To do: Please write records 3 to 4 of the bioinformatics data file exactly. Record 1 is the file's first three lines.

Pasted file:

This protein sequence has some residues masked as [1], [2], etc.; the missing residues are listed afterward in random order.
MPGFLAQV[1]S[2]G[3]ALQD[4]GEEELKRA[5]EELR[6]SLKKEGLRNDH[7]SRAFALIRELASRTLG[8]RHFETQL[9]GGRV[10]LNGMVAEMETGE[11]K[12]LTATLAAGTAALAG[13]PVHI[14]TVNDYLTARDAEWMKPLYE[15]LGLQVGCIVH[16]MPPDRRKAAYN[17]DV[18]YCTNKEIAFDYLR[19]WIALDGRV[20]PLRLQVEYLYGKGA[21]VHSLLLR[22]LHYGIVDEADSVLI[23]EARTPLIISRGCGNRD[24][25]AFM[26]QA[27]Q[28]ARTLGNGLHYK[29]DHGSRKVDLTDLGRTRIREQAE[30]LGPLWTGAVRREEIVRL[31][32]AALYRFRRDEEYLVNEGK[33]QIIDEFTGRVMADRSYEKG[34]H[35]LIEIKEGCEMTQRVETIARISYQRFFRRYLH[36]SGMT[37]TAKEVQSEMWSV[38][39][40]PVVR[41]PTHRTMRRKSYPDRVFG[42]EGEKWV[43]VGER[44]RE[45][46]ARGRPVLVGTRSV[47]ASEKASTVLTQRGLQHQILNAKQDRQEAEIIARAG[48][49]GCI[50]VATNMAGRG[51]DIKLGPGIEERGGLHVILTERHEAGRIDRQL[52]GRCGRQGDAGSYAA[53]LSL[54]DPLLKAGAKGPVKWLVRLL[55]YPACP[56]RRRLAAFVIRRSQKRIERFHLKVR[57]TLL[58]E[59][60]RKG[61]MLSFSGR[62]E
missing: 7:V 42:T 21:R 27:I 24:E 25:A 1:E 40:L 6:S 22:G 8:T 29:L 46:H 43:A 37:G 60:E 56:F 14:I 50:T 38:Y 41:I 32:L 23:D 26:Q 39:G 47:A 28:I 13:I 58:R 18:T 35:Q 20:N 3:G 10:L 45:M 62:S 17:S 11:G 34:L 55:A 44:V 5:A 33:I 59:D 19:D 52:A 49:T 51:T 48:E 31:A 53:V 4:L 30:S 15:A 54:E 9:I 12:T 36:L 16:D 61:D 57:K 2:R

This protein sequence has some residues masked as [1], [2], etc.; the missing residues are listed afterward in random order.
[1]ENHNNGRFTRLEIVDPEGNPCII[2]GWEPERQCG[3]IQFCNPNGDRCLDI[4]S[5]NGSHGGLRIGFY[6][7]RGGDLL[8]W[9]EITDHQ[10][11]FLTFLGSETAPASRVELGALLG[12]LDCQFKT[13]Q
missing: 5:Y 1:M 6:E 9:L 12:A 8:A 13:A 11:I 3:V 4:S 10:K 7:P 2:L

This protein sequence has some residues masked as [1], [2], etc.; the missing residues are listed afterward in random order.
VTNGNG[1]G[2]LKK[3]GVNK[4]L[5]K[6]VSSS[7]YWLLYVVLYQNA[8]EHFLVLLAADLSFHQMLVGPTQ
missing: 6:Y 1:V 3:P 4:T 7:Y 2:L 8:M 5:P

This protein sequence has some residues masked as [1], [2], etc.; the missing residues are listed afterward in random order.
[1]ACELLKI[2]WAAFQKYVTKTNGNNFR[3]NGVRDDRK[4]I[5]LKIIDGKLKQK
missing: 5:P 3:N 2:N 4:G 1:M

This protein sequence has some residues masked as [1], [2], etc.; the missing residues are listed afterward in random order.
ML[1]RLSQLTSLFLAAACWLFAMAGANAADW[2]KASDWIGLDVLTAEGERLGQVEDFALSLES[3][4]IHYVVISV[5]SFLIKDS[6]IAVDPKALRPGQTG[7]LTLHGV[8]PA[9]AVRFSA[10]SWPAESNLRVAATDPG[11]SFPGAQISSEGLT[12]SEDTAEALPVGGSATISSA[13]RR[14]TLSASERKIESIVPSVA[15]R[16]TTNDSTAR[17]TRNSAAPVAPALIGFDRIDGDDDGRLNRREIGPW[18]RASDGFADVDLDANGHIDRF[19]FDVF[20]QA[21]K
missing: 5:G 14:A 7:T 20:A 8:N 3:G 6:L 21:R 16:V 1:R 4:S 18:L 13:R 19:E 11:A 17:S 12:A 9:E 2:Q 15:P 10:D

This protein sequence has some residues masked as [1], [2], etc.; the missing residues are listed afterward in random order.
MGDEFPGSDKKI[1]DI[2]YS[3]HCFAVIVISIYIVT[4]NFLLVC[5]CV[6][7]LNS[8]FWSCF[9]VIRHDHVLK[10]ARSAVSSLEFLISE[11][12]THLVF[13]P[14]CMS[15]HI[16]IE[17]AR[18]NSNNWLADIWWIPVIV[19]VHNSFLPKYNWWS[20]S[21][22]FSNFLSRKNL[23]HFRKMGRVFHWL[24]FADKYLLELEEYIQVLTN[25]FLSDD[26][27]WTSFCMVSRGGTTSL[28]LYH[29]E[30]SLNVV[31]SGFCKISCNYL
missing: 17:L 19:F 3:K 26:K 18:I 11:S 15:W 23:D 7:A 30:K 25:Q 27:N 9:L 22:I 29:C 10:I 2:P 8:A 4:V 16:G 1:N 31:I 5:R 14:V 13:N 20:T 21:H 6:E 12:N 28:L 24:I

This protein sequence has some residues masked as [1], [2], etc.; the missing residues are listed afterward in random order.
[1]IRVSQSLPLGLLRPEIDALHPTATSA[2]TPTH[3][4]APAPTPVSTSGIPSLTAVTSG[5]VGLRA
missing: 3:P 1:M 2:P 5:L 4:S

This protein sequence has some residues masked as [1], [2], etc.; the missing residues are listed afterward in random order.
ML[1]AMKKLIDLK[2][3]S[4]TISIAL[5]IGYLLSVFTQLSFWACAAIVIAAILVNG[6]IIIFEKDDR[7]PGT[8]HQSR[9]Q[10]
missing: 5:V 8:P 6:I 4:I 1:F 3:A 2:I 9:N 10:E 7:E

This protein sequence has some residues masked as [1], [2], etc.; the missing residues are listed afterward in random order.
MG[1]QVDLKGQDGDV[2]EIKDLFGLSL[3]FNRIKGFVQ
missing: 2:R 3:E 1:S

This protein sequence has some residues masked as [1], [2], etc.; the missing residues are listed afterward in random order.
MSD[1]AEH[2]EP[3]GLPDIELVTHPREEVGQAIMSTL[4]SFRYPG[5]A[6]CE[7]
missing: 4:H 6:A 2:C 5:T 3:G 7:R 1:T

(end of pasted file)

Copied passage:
This protein sequence has some residues masked as [1], [2], etc.; the missing residues are listed afterward in random order.
VTNGNG[1]G[2]LKK[3]GVNK[4]L[5]K[6]VSSS[7]YWLLYVVLYQNA[8]EHFLVLLAADLSFHQMLVGPTQ
missing: 6:Y 1:V 3:P 4:T 7:Y 2:L 8:M 5:P

This protein sequence has some residues masked as [1], [2], etc.; the missing residues are listed afterward in random order.
[1]ACELLKI[2]WAAFQKYVTKTNGNNFR[3]NGVRDDRK[4]I[5]LKIIDGKLKQK
missing: 5:P 3:N 2:N 4:G 1:M